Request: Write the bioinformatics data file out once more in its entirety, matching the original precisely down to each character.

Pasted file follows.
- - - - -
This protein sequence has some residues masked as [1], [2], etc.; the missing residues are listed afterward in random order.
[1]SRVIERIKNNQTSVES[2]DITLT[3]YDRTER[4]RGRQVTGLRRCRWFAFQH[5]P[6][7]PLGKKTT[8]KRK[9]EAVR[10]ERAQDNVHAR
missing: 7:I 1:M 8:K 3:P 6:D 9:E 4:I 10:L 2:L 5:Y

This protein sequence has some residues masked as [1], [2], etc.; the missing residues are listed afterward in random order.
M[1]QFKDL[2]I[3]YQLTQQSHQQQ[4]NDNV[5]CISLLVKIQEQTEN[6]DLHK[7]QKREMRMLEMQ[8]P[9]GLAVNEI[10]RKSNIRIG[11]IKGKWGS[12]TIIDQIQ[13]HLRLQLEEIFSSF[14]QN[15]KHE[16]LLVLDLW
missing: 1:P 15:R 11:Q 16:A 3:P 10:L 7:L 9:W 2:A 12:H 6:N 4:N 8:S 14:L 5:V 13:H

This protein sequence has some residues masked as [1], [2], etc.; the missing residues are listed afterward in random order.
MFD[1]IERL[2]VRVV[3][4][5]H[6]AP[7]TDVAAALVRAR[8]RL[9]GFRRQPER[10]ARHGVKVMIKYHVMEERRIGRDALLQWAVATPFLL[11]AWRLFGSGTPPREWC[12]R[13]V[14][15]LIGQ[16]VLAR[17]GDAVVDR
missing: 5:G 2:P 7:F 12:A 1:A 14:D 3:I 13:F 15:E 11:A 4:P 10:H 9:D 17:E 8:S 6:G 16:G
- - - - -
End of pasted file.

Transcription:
This protein sequence has some residues masked as [1], [2], etc.; the missing residues are listed afterward in random order.
[1]SRVIERIKNNQTSVES[2]DITLT[3]YDRTER[4]RGRQVTGLRRCRWFAFQH[5]P[6][7]PLGKKTT[8]KRK[9]EAVR[10]ERAQDNVHAR
missing: 7:I 1:M 8:K 3:P 6:D 9:E 4:I 10:L 2:L 5:Y

This protein sequence has some residues masked as [1], [2], etc.; the missing residues are listed afterward in random order.
M[1]QFKDL[2]I[3]YQLTQQSHQQQ[4]NDNV[5]CISLLVKIQEQTEN[6]DLHK[7]QKREMRMLEMQ[8]P[9]GLAVNEI[10]RKSNIRIG[11]IKGKWGS[12]TIIDQIQ[13]HLRLQLEEIFSSF[14]QN[15]KHE[16]LLVLDLW
missing: 1:P 15:R 11:Q 16:A 3:P 10:L 7:L 9:W 2:A 12:H 6:N 4:N 8:S 14:L 5:V 13:H

This protein sequence has some residues masked as [1], [2], etc.; the missing residues are listed afterward in random order.
MFD[1]IERL[2]VRVV[3][4][5]H[6]AP[7]TDVAAALVRAR[8]RL[9]GFRRQPER[10]ARHGVKVMIKYHVMEERRIGRDALLQWAVATPFLL[11]AWRLFGSGTPPREWC[12]R[13]V[14][15]LIGQ[16]VLAR[17]GDAVVDR
missing: 5:G 2:P 7:F 12:A 1:A 14:D 3:I 13:F 15:E 11:A 4:P 10:H 9:D 17:E 8:S 6:G 16:G